It's really, really hard to give a good answer for that. I have a handful of languages that I've put intense study in: C++, Delphi, ColdFusion, ASP, ASP.NET and SQL being the big ones. Most of those I invested energy in because I used them in my job. C++ is just a really good language for getting a deep understanding of many programming concepts that carry over to other languages well.
For me, esoteric languages are the answer. Things like Lisp (or any dialect), Haskell, Erlang, etc will challenge your assumptions about how program flow should work, what makes a "correct" program, etc. They will influence how you think about the languages you already know. For example, study a functional language, and then think about concepts like TDD/eXtreme Programming/etc. Suddenly, your notion of what makes an appropriate function will radically change.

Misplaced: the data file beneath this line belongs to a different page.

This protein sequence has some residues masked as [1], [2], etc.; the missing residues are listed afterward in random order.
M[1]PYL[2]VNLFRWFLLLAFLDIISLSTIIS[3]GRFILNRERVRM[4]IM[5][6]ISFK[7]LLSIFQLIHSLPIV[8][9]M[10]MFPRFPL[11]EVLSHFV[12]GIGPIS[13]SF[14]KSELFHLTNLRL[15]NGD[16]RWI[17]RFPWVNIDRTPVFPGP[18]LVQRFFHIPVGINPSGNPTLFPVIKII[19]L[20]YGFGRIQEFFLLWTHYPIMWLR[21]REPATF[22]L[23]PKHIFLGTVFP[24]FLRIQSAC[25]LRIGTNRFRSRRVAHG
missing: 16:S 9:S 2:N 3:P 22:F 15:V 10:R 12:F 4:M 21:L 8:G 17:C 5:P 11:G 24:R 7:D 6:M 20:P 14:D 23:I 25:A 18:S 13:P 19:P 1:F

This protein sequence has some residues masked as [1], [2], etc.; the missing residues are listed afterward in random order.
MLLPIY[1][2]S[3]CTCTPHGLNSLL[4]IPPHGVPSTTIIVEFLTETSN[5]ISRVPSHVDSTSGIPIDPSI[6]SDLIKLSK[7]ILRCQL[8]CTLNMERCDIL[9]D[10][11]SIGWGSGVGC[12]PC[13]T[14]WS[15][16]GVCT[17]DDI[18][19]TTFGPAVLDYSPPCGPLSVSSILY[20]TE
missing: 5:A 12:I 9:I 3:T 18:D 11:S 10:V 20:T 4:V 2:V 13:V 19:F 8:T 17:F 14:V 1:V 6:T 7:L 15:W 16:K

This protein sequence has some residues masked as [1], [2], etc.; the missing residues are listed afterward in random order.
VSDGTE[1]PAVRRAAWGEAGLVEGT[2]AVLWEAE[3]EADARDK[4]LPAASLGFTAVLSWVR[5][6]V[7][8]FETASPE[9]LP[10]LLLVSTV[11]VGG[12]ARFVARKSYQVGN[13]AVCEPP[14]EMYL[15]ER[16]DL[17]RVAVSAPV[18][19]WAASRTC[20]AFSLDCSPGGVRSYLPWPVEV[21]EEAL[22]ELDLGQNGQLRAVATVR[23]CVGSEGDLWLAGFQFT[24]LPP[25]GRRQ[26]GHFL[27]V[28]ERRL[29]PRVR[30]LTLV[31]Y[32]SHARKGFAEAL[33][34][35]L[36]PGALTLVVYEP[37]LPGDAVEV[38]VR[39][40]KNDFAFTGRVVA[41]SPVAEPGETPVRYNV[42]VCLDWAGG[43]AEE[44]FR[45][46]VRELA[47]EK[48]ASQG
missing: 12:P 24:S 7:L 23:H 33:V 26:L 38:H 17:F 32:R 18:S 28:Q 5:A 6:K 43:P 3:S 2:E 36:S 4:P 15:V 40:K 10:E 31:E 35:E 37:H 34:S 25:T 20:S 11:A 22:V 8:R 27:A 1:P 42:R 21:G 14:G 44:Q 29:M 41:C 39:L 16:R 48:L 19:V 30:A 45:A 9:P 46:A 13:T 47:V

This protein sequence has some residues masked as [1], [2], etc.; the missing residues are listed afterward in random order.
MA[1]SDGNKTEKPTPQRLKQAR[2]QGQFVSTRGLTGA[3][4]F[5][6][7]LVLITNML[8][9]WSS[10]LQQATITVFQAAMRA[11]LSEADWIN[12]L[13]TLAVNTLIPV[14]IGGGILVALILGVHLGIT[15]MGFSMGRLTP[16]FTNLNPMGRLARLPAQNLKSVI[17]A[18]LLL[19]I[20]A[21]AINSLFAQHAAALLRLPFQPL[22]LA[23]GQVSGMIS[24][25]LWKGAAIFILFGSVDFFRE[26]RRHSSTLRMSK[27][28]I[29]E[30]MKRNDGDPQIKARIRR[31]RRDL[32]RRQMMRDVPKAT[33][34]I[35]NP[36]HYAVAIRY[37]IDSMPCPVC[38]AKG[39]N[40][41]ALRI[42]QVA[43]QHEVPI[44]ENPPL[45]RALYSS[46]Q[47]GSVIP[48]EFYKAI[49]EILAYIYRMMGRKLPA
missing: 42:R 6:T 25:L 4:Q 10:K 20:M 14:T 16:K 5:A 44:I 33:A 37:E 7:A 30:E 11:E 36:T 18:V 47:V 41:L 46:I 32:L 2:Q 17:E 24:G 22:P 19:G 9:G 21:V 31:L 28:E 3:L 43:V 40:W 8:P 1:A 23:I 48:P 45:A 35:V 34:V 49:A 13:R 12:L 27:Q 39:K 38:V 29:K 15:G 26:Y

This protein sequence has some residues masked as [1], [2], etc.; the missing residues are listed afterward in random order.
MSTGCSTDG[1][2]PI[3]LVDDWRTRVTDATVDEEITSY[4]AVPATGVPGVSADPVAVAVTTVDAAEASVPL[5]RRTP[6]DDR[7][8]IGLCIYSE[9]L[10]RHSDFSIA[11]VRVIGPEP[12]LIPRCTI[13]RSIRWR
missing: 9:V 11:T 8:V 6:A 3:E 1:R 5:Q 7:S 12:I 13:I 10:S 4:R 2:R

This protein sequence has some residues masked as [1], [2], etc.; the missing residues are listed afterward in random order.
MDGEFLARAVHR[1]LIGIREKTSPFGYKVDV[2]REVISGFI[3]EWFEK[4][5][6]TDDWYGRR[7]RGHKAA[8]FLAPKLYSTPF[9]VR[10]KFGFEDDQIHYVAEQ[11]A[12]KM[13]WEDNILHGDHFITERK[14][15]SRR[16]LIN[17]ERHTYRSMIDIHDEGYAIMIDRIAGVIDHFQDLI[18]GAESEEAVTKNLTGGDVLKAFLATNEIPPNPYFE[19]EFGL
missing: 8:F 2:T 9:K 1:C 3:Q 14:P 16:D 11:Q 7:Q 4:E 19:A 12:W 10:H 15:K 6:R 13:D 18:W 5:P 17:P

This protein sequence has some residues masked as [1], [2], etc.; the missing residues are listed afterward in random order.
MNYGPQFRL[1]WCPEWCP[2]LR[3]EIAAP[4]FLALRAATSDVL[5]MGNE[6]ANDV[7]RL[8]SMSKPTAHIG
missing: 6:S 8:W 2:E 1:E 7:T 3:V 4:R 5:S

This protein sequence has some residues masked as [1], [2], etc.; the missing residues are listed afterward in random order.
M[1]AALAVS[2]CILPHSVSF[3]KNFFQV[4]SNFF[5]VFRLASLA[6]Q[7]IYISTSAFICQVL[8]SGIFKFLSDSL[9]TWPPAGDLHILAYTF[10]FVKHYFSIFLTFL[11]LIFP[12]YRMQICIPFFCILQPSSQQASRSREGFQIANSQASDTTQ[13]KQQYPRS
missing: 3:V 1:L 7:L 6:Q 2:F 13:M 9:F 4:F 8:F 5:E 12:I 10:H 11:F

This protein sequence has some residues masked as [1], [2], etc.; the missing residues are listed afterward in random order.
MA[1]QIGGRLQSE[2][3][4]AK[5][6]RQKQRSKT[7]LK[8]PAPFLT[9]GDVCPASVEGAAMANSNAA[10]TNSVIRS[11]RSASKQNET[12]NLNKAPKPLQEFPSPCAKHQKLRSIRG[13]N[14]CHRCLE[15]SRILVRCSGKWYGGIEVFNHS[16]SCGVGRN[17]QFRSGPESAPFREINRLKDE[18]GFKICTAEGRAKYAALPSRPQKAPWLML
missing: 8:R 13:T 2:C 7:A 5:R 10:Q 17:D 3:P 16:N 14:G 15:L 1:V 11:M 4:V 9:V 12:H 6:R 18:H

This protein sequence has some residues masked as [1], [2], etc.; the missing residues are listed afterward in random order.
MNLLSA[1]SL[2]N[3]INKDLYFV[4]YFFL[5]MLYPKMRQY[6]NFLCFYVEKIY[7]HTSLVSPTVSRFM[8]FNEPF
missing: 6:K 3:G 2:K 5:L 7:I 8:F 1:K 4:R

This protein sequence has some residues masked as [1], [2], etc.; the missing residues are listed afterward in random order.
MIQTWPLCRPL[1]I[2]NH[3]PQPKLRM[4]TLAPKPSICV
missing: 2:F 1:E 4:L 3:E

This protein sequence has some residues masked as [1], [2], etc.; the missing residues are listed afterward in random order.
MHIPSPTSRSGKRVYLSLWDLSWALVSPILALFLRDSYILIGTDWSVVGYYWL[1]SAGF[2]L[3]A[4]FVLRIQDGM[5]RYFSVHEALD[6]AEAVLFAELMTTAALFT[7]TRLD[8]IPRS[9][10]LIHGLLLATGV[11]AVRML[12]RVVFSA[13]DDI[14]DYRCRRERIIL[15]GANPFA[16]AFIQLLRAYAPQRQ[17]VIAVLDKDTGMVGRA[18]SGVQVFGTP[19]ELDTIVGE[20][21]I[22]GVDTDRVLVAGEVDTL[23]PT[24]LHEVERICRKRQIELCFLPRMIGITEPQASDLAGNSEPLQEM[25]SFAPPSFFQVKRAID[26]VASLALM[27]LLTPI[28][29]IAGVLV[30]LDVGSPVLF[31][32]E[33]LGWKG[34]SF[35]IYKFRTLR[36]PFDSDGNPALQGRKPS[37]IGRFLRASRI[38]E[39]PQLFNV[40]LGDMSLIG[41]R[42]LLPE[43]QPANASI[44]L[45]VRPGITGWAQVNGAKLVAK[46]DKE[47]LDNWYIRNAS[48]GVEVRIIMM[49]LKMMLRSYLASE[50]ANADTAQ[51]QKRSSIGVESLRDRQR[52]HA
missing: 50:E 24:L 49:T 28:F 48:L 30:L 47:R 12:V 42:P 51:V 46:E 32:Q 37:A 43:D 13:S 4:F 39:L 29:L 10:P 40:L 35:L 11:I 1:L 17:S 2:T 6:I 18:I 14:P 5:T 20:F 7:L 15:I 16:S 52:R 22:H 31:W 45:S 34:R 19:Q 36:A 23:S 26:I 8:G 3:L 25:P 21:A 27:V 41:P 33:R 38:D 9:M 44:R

I also pushed away from learning languages towards programming strategies. Study design patterns, algorithms and data structures, compiler theory, software development lifecycles, etc. Those are the things that will make you a better developer in EVERY language. I try to be a specialist in the languages that make me money, but also be as good a programmer as possible across all languages. To do the latter, I have to stop thinking about individual languages.